She was married, true; but if one's husband was always sailing round Cape Horn, was it marriage? If one liked him, was it marriage? If one liked other people, was it marriage? And finally, if one still wished, more than anything in the whole world, to write poetry, was it marriage? She had her doubts.
But this was one way of knowing people, she thought: to know the outline, not the detail, to sit in one's garden and look at the slopes of a hill running purple down into the distant heather.
How then did it work out, all this? How did one judge people, think of them? How did one add up this and that and conclude that it is liking one felt, or disliking? And to those words, what meaning attached, after all?
It seemed to her such nonsense-inventing differences, when people, heaven knows, were different enough without that.
Was there no safety? No learning by heart of the ways of the world? No guide, no shelter, but all was miracle, and leaping from the pinnacle of a tower into the air? Could it be, even for elderly people, that this was life?--startling, unexpected, unknown?
And there is a dignity in people; a solitude; even between husband and wife a gulf; and that one must respect, thought Clarissa, watching him open the door; for one would not part with it oneself, or take it, against his will, from one's husband, without losing one's independence, one's self-respect-something, after all, priceless.
For the young people could not talk. And why should they? Shout, embrace, swing, be up at dawn...
She came into a room; she stood, as he had often seen her, in a doorway with lots of people round her. But it was Clarissa one remembered. Not that she was striking; not beautiful at all; there was nothing picturesque about her; she never said anything specially clever; there she was however; there she was.
When people are happy they have a reserve upon which to draw, whereas she was like a wheel without a tyre
In fact, though their acquaintance had been so short, they had guessed, as always happens between lovers, everything of any importance about each other in two seconds at the utmost, and it now remained only to fill in such unimportant details as what they were called; where they lived; and whether they were beggars or people of substance.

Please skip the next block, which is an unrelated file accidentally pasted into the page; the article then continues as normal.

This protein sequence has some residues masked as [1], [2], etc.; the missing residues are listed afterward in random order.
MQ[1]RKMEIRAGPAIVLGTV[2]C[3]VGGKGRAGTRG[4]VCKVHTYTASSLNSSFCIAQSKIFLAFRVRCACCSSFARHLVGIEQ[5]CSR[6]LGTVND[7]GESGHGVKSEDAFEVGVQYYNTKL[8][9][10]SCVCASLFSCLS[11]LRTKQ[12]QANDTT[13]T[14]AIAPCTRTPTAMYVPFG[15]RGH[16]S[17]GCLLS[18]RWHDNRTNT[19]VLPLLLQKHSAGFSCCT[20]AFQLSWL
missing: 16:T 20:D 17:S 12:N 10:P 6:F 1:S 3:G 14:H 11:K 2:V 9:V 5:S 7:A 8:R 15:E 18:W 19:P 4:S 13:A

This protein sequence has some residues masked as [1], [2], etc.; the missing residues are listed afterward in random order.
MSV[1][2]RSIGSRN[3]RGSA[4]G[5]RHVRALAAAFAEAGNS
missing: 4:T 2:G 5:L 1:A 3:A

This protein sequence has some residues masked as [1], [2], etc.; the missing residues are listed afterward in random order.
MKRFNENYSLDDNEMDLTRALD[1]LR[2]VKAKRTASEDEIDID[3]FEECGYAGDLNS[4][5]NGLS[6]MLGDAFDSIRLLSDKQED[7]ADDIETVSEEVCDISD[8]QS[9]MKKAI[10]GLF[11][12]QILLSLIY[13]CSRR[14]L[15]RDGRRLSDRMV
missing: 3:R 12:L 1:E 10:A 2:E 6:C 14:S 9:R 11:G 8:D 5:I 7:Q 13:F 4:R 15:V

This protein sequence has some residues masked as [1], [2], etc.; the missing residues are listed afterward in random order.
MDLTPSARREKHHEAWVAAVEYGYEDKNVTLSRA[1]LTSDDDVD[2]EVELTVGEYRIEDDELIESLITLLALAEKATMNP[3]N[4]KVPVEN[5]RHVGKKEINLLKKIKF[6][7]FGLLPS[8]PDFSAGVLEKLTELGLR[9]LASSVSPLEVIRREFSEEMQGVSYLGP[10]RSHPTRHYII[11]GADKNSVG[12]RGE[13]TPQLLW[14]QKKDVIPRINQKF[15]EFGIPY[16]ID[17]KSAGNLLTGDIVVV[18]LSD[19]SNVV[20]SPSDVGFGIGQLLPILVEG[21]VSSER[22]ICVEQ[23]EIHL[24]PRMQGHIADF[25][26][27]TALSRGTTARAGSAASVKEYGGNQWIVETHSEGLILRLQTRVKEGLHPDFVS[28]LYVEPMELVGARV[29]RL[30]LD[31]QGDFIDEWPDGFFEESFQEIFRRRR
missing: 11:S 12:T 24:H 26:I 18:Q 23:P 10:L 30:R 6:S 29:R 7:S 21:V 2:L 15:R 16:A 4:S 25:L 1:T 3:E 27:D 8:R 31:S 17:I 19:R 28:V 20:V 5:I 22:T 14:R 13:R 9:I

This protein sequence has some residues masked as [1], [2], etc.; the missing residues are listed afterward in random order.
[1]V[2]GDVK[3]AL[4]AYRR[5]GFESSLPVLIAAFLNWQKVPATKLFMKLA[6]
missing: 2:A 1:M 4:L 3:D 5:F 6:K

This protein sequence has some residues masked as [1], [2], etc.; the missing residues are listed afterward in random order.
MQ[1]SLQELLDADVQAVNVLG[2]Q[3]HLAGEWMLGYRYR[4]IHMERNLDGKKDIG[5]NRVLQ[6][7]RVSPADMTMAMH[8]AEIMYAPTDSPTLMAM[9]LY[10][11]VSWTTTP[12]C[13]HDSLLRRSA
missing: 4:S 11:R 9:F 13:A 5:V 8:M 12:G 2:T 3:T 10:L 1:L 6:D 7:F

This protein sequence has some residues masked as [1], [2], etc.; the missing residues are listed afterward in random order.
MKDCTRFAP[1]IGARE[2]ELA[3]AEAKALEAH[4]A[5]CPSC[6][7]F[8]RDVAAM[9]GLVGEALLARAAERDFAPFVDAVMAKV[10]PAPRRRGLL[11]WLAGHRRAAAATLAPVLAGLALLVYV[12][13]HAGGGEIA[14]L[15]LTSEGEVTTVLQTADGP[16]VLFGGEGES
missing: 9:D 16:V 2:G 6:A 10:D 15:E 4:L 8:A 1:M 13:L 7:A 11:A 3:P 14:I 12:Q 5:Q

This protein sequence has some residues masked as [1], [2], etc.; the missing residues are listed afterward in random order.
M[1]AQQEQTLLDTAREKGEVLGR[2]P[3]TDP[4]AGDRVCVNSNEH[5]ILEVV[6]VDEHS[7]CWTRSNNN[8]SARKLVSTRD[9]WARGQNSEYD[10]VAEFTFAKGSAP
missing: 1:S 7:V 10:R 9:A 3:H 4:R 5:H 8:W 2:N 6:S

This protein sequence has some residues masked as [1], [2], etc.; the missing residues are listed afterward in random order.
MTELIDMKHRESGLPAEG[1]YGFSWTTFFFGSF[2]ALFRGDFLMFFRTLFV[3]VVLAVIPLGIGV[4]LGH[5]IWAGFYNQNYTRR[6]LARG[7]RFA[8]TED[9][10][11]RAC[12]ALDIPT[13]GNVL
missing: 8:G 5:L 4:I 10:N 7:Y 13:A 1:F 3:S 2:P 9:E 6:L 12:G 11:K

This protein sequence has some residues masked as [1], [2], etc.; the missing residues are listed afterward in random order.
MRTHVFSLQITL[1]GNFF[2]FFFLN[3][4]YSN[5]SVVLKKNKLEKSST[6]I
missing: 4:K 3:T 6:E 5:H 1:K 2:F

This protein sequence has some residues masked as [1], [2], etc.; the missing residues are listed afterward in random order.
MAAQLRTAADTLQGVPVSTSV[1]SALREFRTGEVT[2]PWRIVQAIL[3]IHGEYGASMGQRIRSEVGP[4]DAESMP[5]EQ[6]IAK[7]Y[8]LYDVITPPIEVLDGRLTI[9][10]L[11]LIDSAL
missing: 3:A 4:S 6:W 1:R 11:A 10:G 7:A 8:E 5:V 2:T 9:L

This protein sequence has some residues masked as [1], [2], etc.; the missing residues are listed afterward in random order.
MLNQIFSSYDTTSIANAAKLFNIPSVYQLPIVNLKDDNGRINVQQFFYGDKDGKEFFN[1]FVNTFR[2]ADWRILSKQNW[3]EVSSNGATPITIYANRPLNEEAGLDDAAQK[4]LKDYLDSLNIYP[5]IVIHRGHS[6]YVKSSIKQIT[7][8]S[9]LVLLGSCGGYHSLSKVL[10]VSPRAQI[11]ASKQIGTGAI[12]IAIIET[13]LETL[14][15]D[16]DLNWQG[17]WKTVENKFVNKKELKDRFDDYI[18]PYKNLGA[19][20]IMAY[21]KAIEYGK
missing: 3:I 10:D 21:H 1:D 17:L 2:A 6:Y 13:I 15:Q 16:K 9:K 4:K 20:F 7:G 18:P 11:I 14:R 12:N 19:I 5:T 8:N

Without self-confidence we are as babes in the cradles. And how can we generate this imponderable quality, which is yet so invaluable most quickly By thinking that other people are inferior to oneself.
Once conform, once do what other people do because they do it, and a lethargy steals over all the finer nerves and faculties of the soul. She becomes all outer show and inward emptiness; dull, callous, and indifferent.
If you do not tell the truth about yourself you cannot tell it about other people.
Great bodies of people are never responsible for what they do.
Thus when I come to shape here at this table between my hands the story of my life and set it before you as a complete thing, I have to recall things gone far, gone deep, sunk into this life or that and become part of it dreams, too, things surrounding me, and the inmates, those old half-articulate ghosts who keep up their hauntings by day and night... shadows of people one might have been unborn selves.
Masterpieces are not single and solitary births; they are the outcome of many years of thinking in common, of thinking by the body of the people, so that the experience of the mass is behind the single voice.
More Virginia Woolf Quotations (Based on Topics)
Mind - Life - World - Woman - Thought & Thinking - Man - People - Time - Sense & Perception - Literature - Body - Love - Soul - Emotions - Truth - Sadness - Poetry - Water - Nature - View All Virginia Woolf Quotations
More Virginia Woolf Quotations (By Book Titles)
- Mrs. Dalloway
- To the Lighthouse
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